Over 50 students graduated last week from the MBA programme of the Scotland-based University of Strathclyde Business School (SBS) in Dubai.
Students came from a range of backgrounds, diverse not only in ethnicity but in lifestyles as well. Whether the student was a single parent, a working husband or wife with children, or a part-time working adult, he or she strove for success and reached their goal of taking their knowledge to a higher level.
A working mom
Mazneen Fernandes, a mother of two, a wife and a purchasing officer at Sharing Plug, achieved her MBA while maintaining a healthy and fulfilling lifestyle with her family.
"I never let my studies interfere with my personal life. I always made an effort to separate the two," she said. "I'd either study while the children are sleeping or when they were engaged in any of their activities. Whenever it got tough, though, I took it in good spirit knowing that in the end it would be all worthwhile."
Fernandes said that this achievement has helped her grow both in her career and as a person. Hoping to start a new page in Australia, Fernandes called her experience a "rejuvenation of one's development" giving her a great boost towards her dreams and ambitions.
A couple beating the odds
Many students shared Fernandes' viewpoint, claiming that the long hours of hard work were worth the outcome. Sanjeeb Nayak and Sasmita Nayak, a married couple with one child, had a rather unique experience. Together they pursued their MBA and were able to complete their degree in two years through intense hard work.
"Accomplishing this programme gave me the confidence I needed to take on more challenges and earn a new position in my career," Sasmita said.
Sanjeeb said that working together on this achievement allowed them to grow closer as a couple and understand each other on a different level.
"Making it through the programme required a tremendous amount of teamwork," he said. "But knowing that there's someone at home who understands exactly what you're going through works as a kind of stress remover."
Sasmita also highlighted the positive impact of studying, having a baby and striving through one's career on a relationship.
"The programme's flexibility allows you to balance all three, prioritising what is essential," Sasmita said. "And going through these challenges as a couple gives you the support you need to do so."
More than just grades
Meanwhile, Sulaiman Semaan, SBS Dubai MBA graduate and general manager at ALU27, a branch of the Sharaf Group, described his accomplishment as a "refreshing experience."
"I have always felt that something was missing and completing this programme has filled that void," he said. "This feat has allowed me to increase my knowledge, giving me the confidence I need to grow and develop as a person, and in my career."
Semaan stressed an important point, however, saying that the degree alone doesn't guarantee you a life of success – it's the experience that does.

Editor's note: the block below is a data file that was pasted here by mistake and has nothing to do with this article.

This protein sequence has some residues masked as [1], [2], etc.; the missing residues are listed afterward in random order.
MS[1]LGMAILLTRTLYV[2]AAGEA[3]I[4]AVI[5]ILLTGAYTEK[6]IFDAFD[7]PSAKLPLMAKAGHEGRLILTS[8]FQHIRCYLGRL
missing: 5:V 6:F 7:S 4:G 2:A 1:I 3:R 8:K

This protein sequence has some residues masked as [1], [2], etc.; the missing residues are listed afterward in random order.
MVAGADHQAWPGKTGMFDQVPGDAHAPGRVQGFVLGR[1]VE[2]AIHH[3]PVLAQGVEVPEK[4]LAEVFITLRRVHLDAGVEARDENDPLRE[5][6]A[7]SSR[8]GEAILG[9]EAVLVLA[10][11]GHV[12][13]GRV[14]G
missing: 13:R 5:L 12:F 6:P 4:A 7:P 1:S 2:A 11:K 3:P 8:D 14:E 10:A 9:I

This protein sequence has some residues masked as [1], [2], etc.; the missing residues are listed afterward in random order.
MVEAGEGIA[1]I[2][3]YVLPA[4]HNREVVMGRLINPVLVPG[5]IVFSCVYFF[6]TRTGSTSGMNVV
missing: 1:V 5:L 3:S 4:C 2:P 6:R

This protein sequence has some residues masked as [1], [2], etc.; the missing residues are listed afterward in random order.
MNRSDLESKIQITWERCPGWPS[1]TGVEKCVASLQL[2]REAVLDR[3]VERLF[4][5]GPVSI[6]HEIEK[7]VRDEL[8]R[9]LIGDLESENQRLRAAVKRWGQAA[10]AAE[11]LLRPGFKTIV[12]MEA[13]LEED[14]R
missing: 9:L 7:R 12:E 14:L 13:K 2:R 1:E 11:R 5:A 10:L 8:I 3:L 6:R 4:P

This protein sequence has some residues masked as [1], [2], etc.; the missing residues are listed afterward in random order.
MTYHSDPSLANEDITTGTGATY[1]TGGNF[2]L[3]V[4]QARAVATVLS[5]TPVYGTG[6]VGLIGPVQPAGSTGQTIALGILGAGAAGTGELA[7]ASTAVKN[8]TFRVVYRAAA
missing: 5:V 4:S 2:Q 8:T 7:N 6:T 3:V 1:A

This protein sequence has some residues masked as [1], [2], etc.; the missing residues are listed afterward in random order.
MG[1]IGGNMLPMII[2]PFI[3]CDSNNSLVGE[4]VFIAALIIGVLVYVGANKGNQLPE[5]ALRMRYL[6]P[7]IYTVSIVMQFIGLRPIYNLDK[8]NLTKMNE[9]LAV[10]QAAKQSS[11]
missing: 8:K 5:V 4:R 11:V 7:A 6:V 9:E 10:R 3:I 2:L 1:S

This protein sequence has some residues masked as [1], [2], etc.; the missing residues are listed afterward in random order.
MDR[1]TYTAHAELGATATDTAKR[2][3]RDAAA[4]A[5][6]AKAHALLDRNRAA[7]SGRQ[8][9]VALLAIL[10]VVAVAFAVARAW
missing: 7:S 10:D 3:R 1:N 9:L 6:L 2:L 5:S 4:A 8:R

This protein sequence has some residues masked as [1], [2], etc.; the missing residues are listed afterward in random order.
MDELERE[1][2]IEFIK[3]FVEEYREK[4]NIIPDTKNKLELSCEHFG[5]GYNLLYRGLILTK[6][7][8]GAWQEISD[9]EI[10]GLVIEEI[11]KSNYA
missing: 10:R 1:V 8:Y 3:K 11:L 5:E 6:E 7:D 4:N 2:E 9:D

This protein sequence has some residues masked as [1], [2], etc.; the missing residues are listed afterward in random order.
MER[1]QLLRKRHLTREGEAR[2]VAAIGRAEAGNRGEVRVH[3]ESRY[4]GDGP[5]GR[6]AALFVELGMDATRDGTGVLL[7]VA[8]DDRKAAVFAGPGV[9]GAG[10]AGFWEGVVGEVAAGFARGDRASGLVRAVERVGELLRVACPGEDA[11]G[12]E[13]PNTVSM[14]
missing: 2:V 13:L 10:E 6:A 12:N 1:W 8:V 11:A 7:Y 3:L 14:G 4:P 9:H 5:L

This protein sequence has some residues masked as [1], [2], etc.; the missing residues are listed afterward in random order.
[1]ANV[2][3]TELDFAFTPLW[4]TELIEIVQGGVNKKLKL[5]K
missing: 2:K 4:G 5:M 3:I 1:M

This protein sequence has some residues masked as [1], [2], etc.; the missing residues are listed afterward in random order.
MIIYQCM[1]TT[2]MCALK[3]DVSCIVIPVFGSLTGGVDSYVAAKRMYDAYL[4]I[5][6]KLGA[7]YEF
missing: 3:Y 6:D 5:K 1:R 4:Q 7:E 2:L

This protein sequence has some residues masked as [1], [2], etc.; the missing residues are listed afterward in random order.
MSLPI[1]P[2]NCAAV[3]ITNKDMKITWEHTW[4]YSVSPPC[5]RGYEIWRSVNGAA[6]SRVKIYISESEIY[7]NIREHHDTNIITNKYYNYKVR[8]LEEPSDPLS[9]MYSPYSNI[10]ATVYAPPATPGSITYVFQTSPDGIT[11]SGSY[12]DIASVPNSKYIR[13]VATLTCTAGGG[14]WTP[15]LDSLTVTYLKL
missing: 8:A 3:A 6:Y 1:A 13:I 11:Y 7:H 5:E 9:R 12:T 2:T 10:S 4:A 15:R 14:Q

"A master's degree gives you perspective," he said. "It helps to create a path for yourself in the correct direction. But it's your personality and charisma that will truly help you attain your goals."
Ranjit Gajendra, general manager of the Higher Colleges of Technology, Centre of Excellence for Applied Research and Training, also emphasised the role character plays in accomplishment.
"Forty-nine of our graduates completed their programme with recognisable distinctions," he said. "And this reflects the quality of students and their determination to strive for achievement."
A stepping-stone to your dreams
Nayak summarised the MBA experience, expressing great self-fulfilment upon the completion of her academic goals.
"The synergy between your work experience and what you learn in the classroom, along with the interaction with students from different backgrounds gives you an experience that can't be emulated by anything else," she said.
So no matter how busy you think your life may be, squeezing in a little more knowledge is always possible. And in today's competitive work environment coupled with skyrocketing expenses, such an endeavour is almost a must.
Not only will seeking further education make you a more competitive candidate in the job market, but it will also enhance your character, giving you the confidence you need to go through many of life's walkabouts.
Among the 49 students was Khalid Zgheir, a regional sales and marketing manager for Tyco Water in the Middle East. Zgheir won the Sir Paul Girolami Prize given to a student who demonstrates excellence in the strategic core of the MBA programme.
Zgheir, who won the award out of 500 potential candidates, said that at times it was difficult to maintain a balance between work and academics, but that it was possible with effort.
"I had to sacrifice some of my work timings and reshuffle my schedule to include sufficient time for my studies," he said. "On the plane you'd find me reading a textbook instead of a magazine."
With his success, Zgheir is aiming for two greater goals.
"I hope to be a Certified Management Accountant in the near future, as well as obtain a DBA (Doctorate in Business Administration)," he said. "I would also like to be a local tutor for students in marketing."